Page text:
Title
Resting-state functional MRI and [18F]-FDG PET demonstrate differences in neuronal activity between commonly used mouse strainsResting-state functional MRI and [18F]-FDG PET demonstrate differences in neuronal activity between commonly used mouse strains
Author
Faculty/Department
Faculty of Medicine and Health Sciences
Faculty of Pharmaceutical, Biomedical and Veterinary Sciences . Biomedical Sciences
Research group
Molecular Imaging, Pathology, Radiotherapy & Oncology (MIPRO)
Bio-Imaging lab
Publication type
article
Publication
New York,
Subject
Biology
Human medicine
Computer. Automation
Source (journal)
Neuroimage. - New York
Volume/pages
125(2016), p. 571-577
ISSN
1053-8119
ISI
000366647500051
Carrier
E
Target language
English (eng)
Full text (Publishers DOI)
Affiliation
University of Antwerp
Abstract
The existence of numerous interesting mouse models of neurological disorders enables the investigation of causal relations between pathological events and the effect of treatment regimes. However, mouse models of a specific neurological disease are often generated using different background strains, which raises the question whether the observed effects are specific to pathology or depend on the used strain. This study used two independent in vivo functional imaging techniques to evaluate whether mouse strain differences exist in functional connectivity (FC) and brain glucose metabolism i.e. indirect measures of neuronal activity. For this purpose, C57BL/6, BALB/C and SJL mice (N = 15/group, male) were evaluated using resting-state functional MRI (rsfMRI) and static [18F]-fluorodeoxyglucose Positron Emission Tomography ([18F]-FDG PET). RsfMRI and [18F]-FDG PET data were analyzed with independent component analysis (ICA). FC was quantified by calculating the mean network-specific FC strength and [18F]-FDG uptake was quantified by calculating the mean network-specific standard uptake value corrected for plasma glucose levels and body weight (SUVglu). The ICA results showed spatially similar neurological components in the rsfMRI and [18F]-FDG PET data, suggesting that patterns of metabolic covariance in the mouse brain reflect FC networks. Comparing FC and [18F]-FDG data showed that strain-dependent differences in brain activity exist for several brain networks i.e. the frontal, cingulate, (hypo)thalamus, striatum, and sensorimotor networks. The results of this study have implications for the interpretation of in vivo functional imaging data in mouse models of neurological disorders generated on different background strains.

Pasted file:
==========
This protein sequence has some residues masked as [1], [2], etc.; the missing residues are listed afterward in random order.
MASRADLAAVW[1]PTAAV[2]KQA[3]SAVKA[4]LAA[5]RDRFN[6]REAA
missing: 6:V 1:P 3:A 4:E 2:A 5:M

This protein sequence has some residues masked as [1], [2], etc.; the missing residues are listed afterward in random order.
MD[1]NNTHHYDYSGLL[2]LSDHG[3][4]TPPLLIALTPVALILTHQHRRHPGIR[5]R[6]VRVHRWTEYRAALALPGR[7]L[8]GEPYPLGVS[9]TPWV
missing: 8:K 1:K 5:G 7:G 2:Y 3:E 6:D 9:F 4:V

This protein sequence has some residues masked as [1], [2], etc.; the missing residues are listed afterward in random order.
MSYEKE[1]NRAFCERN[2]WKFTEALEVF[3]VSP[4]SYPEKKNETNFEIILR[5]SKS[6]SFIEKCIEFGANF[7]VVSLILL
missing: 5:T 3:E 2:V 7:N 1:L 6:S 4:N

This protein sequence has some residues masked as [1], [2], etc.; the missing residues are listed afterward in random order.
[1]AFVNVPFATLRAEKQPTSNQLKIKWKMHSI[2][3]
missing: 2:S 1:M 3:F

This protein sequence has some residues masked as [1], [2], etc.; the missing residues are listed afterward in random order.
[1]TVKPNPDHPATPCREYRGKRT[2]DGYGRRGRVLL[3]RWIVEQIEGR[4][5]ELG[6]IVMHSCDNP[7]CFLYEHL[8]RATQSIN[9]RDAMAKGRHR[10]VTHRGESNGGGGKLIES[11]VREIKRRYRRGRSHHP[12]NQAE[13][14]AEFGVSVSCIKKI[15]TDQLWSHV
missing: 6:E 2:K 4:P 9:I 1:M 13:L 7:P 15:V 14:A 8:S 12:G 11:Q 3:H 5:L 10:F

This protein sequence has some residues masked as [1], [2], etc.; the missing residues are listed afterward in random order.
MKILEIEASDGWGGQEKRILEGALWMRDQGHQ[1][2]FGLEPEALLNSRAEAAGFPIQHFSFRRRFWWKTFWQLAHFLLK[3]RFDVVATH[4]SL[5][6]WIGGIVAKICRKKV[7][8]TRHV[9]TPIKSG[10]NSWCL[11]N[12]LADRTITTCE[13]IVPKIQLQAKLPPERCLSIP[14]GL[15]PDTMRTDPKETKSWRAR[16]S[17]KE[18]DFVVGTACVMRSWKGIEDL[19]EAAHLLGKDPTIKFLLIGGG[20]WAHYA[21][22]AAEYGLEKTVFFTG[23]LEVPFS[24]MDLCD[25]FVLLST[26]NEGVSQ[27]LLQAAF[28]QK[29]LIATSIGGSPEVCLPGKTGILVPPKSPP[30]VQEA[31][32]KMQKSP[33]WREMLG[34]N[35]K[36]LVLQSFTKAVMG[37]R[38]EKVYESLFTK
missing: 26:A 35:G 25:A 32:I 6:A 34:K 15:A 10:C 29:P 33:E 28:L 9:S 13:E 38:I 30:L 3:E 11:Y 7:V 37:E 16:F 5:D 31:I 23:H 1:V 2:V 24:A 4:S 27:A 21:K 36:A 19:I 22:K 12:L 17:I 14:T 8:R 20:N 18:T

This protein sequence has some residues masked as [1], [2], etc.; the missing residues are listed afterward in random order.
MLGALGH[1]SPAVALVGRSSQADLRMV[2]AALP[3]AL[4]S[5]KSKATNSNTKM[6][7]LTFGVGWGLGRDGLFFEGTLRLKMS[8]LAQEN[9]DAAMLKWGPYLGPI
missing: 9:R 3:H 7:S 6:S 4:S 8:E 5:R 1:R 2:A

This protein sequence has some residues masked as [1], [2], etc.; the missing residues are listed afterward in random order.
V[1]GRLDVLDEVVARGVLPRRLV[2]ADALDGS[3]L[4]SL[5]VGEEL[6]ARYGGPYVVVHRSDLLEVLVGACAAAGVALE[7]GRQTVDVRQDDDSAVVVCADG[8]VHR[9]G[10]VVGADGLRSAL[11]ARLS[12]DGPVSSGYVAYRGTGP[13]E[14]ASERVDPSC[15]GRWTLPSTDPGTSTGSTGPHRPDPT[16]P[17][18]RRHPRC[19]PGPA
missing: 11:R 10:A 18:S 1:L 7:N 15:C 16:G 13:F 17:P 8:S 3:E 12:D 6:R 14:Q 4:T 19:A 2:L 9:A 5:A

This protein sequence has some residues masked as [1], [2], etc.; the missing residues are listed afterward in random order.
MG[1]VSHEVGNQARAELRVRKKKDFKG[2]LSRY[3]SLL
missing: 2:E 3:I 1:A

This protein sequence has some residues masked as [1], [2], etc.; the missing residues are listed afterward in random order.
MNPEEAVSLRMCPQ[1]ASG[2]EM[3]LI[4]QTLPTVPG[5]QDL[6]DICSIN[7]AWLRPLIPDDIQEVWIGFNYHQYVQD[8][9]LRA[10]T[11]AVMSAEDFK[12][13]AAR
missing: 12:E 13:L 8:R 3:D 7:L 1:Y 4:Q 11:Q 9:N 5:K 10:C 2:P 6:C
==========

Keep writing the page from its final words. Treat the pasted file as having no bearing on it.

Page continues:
E-info
https://repository.uantwerpen.be/docman/iruaauth/1eb54d/128951.pdf
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